That inquiry? Skip it

Via Talking Points Memo:

The Securities and Exchange Commission late last year dropped its inquiry into a financial company that a month earlier had given White House adviser Jared Kushner’s family real estate firm a $180 million loan.

While there’s no evidence that Kushner or any other Trump administration official had a role in the agency’s decision to drop the inquiry into Apollo Global Management, the timing has once again raised potential conflict-of-interest questions about Kushner’s family business and his role as an adviser to his father-in-law, President Donald Trump.

That is, there’s no evidence that outsiders are aware of, so far, that we know of – but that doesn’t rule out the existence of evidence known to a few or not yet discovered or so well hidden that it will never be discovered. That’s one reason the ethics rules exist: to remove the potential for conflicts of interest so that there can’t be the appearance of conflict of interest, with or without conclusive evidence.

There may be no evidence that the public is aware of so far, but there sure as hell is motive, and that’s the problem.

Apollo said in its 2018 annual report that the SEC had halted its inquiry into how the firm reported the financial results of its private equity funds and other costs and personnel changes. Apollo had previously reported that the Obama administration SEC had subpoenaed it for information related to the issue.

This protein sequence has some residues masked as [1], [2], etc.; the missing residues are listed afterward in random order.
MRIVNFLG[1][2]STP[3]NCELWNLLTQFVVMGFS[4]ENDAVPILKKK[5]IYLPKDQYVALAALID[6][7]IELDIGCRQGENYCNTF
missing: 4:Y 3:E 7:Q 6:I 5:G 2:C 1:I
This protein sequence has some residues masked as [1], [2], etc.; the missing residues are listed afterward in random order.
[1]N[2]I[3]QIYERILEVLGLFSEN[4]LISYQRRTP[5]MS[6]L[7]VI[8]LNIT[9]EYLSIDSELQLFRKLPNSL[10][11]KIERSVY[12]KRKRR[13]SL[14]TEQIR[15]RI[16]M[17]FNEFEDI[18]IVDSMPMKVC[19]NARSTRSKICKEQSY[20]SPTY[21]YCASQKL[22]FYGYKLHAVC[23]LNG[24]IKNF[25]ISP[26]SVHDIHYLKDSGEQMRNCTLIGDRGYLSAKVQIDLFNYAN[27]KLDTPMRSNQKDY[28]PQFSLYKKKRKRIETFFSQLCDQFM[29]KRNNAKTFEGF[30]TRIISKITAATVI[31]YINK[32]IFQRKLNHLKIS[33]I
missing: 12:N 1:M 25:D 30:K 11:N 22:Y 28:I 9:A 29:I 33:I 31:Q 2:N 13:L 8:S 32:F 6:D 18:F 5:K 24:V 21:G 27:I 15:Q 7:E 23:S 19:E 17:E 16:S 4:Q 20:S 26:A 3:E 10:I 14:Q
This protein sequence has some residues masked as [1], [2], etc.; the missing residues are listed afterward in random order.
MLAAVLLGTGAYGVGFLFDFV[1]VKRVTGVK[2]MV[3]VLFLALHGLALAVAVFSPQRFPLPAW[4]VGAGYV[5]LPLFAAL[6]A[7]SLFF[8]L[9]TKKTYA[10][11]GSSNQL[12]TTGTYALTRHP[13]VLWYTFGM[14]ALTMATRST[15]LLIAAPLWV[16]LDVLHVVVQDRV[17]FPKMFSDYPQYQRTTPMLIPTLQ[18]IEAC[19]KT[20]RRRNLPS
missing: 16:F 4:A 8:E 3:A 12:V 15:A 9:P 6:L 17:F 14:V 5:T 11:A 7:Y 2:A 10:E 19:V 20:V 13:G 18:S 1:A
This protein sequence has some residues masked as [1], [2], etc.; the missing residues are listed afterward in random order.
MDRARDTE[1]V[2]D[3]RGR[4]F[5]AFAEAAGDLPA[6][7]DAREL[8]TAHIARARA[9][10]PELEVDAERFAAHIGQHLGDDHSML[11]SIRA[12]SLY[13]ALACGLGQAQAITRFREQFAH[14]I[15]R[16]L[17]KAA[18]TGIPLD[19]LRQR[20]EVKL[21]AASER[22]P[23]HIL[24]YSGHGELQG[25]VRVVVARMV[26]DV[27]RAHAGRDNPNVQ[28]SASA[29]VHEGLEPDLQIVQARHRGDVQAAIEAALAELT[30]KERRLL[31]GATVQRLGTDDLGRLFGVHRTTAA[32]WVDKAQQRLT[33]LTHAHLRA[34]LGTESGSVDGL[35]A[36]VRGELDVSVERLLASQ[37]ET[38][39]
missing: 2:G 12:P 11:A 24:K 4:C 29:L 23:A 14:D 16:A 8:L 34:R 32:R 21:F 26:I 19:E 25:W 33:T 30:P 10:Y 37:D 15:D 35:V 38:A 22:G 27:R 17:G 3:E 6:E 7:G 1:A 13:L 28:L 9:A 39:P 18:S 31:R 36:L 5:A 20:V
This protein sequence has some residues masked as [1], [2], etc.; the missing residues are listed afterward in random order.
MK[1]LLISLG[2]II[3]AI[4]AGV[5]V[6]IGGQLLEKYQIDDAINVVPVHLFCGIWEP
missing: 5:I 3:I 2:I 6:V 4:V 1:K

Maybe it’s all purely routine and normal, but we can’t tell, can we, and that’s a problem.

Apollo said the company founder who met with Jared Kushner did not discuss with him “a loan, investment, or any other business arrangement or regulatory matter involving Apollo.” It added that the Kushner loan to refinance a Chicago skyscraper went through the “standard approval process” and that the founder was not involved in the decision.

Well Apollo would say that, wouldn’t it. It’s worth precisely nothing.

Kushner Cos. said in a statement that the implication that Kushner’s position in the White House had affected the company’s relationships with lenders is “without substantiation.”

That’s worse than worthless – it’s cynical and insultingly unethical. We’re not supposed to have to wait until there’s “substantiation” that Kushner’s nepotistic job in the White House would influence the company’s relationships with lenders, we’re supposed to have a system in which such influence is made impossible.

Peter Mirijanian, a spokesman for Jared Kushner attorney Abbe Lowell, had no comment on the dropped SEC inquiry or whether it was influenced by Kushner’s contacts with Apollo. He added that Kushner has “had no role in the Kushner Companies since joining the government and has taken no part of any business, loans or projects with or for the Companies after that.”

But he’s still an owner and he still profits when they profit, so the fact that he’s not currently involved in hands-on administration does nothing to remove the conflicts of interest.


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